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OP0145-HPR Rheumatoid arthritis patients' support needs regarding medication use and their perspectives on the applicability of ehealth interventions to address those needs: a focus group study
  1. E Mathijssen1,
  2. J Vriezekolk1,
  3. A Eijsbouts1,
  4. B van den Bemt1,2
  1. 1Rheumatology
  2. 2Pharmacy, Sint Maartenskliniek, Nijmegen, Netherlands

Abstract

Background Patients with rheumatoid arthritis (RA) encounter various problems with their medication use, including poor knowledge about disease-modifying antirheumatic drugs (DMARDs)1, concerns about potential adverse consequences of their medication use2 and struggles with opening the medication's packaging3. Additional support might decrease those problems by targeting RA patients with (eHealth) interventions that address their needs. To date, no studies have explored RA patients' support needs regarding medication use from their own perspectives, and it remains largely unknown if, and to what extent, they perceive a need for eHealth interventions.

Objectives The objective of this study was twofold: 1) to explore RA patients' support needs regarding medication use; and 2) to gain insight into their perspectives on the applicability of eHealth interventions to address those needs.

Methods Three focus groups with 28 RA patients (mean age: 65 years, mean disease duration: 19 years) were conducted. All focus groups were audio-recorded and subsequently transcribed verbatim. Two researchers independently conducted an inductive, thematic analysis on the transcripts.

Results Three themes that described RA patients' support needs regarding medication use were identified: 1) Informational support; 2) Practical support; and 3) Emotional and behavioral support. Informational support refers to the provision of knowledge and facts, including advice, suggestions and feedback from healthcare providers. Practical support includes the strengthening of technical skills (e.g. administering subcutaneous injections), as well as the provision of goods and services. Emotional and behavioral support refers to the interventions enabling RA patients to better cope with their medication use. Their perspectives on the applicability of eHealth interventions to address those needs were also identified. RA patients recognized potential advantages of eHealth interventions, such as being less time consuming and easily accessible. However, concerns on matters such as privacy, the quality and trustworthiness of information and personal interaction with healthcare providers prevailed.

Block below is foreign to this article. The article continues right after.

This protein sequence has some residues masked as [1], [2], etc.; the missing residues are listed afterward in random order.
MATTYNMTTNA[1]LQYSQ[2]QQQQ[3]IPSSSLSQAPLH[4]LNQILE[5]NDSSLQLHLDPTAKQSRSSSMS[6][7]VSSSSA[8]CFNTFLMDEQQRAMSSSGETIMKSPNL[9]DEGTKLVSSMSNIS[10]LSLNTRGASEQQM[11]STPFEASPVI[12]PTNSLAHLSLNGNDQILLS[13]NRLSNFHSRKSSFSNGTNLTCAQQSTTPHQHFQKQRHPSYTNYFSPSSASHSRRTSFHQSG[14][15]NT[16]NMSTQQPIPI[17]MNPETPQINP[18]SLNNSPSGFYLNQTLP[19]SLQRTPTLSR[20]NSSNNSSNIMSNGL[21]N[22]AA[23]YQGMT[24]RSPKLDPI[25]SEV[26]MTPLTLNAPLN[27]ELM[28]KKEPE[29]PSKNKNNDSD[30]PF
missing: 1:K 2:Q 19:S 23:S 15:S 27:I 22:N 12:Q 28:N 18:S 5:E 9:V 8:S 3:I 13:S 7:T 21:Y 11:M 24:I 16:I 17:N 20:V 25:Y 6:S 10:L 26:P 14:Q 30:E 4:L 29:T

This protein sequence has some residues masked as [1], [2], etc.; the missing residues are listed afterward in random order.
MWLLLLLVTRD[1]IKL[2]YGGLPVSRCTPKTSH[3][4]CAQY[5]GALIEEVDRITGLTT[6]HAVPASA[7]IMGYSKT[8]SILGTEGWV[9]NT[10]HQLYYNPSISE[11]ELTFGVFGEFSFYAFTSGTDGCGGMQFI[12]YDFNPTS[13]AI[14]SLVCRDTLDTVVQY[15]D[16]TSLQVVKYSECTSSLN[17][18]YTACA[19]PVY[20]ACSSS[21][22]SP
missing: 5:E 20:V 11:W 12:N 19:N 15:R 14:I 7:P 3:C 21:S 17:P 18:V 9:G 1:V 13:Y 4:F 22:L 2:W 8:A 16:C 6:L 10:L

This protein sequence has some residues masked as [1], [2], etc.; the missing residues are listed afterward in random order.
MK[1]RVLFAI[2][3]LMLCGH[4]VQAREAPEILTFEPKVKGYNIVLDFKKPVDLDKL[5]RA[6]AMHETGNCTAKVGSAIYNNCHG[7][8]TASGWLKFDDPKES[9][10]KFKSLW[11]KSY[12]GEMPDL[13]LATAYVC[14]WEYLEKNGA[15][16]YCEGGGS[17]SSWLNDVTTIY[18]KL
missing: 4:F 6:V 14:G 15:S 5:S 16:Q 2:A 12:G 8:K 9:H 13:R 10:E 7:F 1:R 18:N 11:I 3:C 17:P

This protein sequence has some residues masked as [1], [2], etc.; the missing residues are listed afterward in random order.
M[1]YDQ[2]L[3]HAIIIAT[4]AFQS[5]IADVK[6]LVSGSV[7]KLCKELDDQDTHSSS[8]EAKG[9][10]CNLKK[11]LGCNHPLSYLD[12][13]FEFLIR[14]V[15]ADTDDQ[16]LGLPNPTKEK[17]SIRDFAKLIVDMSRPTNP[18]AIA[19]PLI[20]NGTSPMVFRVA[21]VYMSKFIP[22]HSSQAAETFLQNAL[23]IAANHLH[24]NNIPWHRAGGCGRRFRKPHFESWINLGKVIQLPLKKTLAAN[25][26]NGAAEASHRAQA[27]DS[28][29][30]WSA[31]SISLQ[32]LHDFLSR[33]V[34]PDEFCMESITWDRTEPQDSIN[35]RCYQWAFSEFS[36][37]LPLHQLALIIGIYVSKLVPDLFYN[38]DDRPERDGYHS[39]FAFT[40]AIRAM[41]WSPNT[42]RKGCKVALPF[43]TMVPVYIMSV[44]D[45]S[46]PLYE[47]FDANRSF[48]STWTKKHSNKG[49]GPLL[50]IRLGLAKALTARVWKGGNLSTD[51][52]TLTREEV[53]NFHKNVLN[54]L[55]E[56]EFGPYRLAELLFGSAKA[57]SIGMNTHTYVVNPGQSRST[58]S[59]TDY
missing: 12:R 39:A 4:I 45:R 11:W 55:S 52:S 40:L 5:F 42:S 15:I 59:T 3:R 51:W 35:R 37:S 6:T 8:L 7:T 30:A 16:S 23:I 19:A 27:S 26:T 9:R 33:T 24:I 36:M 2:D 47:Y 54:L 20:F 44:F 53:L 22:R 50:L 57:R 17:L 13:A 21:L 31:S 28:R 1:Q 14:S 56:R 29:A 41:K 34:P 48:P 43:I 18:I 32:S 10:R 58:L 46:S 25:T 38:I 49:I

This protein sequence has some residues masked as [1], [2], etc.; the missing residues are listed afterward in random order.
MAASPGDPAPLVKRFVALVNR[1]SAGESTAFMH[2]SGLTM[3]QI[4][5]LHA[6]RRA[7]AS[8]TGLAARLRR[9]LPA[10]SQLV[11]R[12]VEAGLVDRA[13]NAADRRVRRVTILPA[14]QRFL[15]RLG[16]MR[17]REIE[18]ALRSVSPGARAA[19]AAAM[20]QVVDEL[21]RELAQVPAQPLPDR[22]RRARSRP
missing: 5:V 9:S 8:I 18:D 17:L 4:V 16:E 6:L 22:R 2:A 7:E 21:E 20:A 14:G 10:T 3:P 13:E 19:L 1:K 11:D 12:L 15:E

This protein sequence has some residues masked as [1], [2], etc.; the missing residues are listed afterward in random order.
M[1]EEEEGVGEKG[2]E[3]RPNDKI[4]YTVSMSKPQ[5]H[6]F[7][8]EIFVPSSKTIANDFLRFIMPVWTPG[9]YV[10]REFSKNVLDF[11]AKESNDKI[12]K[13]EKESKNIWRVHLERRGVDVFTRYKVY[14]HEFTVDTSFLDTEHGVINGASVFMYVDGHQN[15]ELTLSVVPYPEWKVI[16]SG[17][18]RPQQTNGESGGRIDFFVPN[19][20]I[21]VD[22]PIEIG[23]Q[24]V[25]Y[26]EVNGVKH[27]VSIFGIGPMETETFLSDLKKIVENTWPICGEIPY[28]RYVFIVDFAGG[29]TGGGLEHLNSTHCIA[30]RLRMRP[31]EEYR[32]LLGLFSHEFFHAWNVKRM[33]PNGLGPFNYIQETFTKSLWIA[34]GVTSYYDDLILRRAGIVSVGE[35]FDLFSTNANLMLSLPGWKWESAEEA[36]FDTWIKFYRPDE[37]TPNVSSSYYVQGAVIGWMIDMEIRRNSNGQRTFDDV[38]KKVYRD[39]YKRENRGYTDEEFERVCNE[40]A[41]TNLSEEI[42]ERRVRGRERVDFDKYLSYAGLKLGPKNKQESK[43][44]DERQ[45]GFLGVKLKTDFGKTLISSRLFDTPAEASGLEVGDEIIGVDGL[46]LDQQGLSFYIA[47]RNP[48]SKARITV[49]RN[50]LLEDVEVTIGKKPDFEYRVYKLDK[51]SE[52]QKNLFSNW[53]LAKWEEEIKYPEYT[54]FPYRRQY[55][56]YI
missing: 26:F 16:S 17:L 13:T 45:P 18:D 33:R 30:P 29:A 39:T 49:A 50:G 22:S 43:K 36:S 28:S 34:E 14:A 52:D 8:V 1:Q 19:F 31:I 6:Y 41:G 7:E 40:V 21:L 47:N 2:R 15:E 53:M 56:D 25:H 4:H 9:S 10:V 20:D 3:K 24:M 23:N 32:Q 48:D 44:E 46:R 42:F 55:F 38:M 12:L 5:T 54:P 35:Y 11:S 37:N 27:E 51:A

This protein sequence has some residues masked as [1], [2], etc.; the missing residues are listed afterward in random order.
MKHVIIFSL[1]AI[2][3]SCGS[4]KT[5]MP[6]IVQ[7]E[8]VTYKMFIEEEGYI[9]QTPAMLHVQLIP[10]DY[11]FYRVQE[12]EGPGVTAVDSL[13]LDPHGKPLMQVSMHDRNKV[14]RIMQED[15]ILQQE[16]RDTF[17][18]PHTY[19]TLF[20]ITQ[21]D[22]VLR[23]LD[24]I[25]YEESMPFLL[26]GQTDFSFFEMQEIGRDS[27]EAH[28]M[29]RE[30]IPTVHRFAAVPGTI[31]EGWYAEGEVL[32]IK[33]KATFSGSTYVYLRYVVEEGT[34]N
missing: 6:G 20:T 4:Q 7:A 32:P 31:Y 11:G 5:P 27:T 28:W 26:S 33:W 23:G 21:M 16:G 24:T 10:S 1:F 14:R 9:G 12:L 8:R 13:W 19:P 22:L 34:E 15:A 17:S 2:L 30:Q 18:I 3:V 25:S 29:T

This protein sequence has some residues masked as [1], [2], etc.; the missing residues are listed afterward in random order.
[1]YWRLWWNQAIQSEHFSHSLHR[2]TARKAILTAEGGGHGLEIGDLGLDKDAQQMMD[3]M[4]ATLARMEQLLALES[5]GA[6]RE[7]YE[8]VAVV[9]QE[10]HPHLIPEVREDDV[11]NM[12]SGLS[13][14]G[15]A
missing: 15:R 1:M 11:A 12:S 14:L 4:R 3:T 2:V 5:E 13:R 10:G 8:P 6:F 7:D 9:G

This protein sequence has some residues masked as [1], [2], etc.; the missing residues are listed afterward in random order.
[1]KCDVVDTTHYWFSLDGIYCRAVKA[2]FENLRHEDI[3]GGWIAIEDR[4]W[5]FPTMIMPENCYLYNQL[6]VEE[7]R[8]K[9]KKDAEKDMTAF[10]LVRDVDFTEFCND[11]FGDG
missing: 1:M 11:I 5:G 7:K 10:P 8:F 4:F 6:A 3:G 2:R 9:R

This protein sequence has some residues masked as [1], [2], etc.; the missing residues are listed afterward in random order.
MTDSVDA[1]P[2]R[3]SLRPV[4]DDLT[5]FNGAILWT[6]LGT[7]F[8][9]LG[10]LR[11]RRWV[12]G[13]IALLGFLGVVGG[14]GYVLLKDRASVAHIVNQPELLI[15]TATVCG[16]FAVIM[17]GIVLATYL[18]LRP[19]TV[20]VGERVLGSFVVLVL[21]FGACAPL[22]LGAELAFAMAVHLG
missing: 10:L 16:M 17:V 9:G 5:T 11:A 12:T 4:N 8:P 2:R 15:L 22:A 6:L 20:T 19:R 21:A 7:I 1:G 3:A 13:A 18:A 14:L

Conclusions For most RA patients, informational support regarding medication use is the most important (unmet) need. High-quality, unambiguous information about their medication use was emphasised. Moreover, this information should be provided by healthcare providers on an ongoing basis and tailored to their personal situation. Eliminating RA patients' concerns regarding eHealth interventions should be a first priority before such interventions are applicable to address these informational needs. These findings need to be confirmed in a sample of younger RA patients.

References

  1. Fayet F, Savel C, Rodere M et al. The development of a questionnaire to evaluate rheumatoid arthritis patient's knowledge about methotrexate. J Clin Nurs 2016;25:682–9.

  2. Neame R, Hammond A. Beliefs about medications: a questionnaire survey of people with rheumatoid arthritis. Rheumatology 2005;44:762–7.

  3. Beckman A, Bernsten C, Parker MG et al. The difficulty of opening medicine containers in old age: a population-based study. Pharm World Sci 2005;27:393–8.

References

Disclosure of Interest None declared

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